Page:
One of the best times to photograph New York is early in the morning. Many attractions are busy by late morning so if you aren’t there early, you may have to spend time queuing to gain entry. We visited the 9/11 Memorial and Museum and we arrived just before 9.30am. There was no queue to get in and because there were very few visitors at that time of day it meant that we could reflect quietly as we viewed the exhibits.

Photograph New York - 9/11 Memorial

Located next to the 9/11 Museum, the 9/11 Memorial Pools are beautiful. If you intend to visit the museum get there early and then photograph outside later on.

You will fit more sights in if you start early as well. You can pre-purchase tickets that include entry to multiple attractions but we found that we would need to visit about three a day to make them worthwhile compared to the individual attraction entry prices. They can often get you entry without the queue though. If you don’t like to spend too long at each attraction then these could be perfect for you, but if like me you prefer to take your time or you only want to visit one or two places each day then I would recommend buying the tickets at each venue. You can buy express tickets for places such as the Empire State Building but if you are visiting late at night (say 11pm) or out of season such as mid-January then they may not be necessary as the queues aren't likely to be too big at those times.

4. Use public transport

It’s easy to find your way around in Manhattan but the grid system of streets means that you need to cross the road every 75-100 yards and it can be time consuming waiting at the crossings, so one of the best ways to get around is by bus. We found public transport to be cheaper than in the UK and there are plentiful hop on-hop off bus tour services. There are a few services to choose from. We found that the Red Big Bus suited us the best for routes, times and frequency of buses.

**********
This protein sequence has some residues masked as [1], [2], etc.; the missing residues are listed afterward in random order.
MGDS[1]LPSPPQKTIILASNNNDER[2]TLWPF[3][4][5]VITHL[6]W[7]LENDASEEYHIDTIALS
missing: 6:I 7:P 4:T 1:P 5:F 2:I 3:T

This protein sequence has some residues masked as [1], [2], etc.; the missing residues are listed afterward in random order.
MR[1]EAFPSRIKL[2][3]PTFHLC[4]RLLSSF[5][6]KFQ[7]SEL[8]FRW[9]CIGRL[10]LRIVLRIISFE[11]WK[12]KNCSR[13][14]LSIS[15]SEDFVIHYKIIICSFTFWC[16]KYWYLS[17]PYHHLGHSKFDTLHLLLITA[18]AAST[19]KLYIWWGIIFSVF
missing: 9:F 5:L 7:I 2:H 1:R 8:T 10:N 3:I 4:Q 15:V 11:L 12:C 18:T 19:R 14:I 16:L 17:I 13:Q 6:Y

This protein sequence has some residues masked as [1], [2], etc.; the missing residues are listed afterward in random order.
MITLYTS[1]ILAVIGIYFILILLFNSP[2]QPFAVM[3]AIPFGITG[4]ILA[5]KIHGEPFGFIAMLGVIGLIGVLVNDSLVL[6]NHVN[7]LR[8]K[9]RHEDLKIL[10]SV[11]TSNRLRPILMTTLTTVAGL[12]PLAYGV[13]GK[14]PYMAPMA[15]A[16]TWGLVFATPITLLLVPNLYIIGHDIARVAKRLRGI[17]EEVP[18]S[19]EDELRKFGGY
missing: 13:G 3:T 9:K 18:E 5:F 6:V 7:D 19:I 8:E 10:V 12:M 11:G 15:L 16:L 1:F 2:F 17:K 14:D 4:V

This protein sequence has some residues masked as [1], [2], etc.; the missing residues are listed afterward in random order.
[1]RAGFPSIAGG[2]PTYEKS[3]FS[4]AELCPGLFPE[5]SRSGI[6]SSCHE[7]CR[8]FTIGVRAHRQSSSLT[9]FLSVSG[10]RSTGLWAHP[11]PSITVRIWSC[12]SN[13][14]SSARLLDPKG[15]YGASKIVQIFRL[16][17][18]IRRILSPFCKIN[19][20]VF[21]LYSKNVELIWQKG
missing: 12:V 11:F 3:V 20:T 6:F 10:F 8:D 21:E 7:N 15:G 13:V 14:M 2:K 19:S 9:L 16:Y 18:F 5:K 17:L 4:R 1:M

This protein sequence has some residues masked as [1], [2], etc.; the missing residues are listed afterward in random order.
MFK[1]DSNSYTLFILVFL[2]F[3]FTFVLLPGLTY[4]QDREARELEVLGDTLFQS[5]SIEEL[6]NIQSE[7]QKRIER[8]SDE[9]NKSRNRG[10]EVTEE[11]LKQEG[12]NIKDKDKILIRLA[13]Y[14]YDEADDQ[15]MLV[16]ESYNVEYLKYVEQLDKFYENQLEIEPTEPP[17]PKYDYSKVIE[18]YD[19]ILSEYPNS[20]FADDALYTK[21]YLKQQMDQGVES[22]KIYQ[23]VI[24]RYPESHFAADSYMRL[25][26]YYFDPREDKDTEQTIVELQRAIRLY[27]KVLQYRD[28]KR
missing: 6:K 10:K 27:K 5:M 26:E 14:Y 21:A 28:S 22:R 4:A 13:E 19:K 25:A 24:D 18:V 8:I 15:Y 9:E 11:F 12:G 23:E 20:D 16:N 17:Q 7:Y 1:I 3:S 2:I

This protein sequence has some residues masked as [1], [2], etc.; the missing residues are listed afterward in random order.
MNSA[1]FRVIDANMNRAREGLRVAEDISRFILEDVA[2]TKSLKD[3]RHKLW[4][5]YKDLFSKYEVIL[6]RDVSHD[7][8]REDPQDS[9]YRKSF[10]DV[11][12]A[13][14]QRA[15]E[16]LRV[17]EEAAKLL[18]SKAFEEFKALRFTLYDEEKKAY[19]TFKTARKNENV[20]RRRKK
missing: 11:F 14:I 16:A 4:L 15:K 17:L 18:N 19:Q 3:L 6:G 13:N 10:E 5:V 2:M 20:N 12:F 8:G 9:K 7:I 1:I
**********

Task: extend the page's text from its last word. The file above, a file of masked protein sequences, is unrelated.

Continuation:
A bus is a great places to photograph NY from and the hop on-hop off services usually include a tour guide or prerecorded information so you learn lots while seeing and photographing the sights of New York. The bus services, like the popular tourist spots themselves, can get busy at peak times of the day so it’s another good reason to travel early in the day and to plan your return time in case the last bus of the day has no seats available.
Boats can also provide a good way to photograph sights from a different viewpoint. There is a free ferry to Staten Island that offers a great view of the waterfront buildings and there are plenty of boat trips of varying distances that include a tour guide as well.

5. Have your camera or phone ready at all times

There’s nothing worse than seeing something and then having to spend time getting your camera out and by the time you have done that what you saw has gone. Make sure to keep your camera or phone ready all the time. Use a lens cap or protective camera bag if you have one to protect it and keep the camera around your neck or in your hand. If it’s too well tucked away you’re not likely to use it much. We found because the tourist areas of Manhattan are so busy, even at night, that we didn’t need to worry too much about camera security. Just be sensible about where you are and what’s going on around you.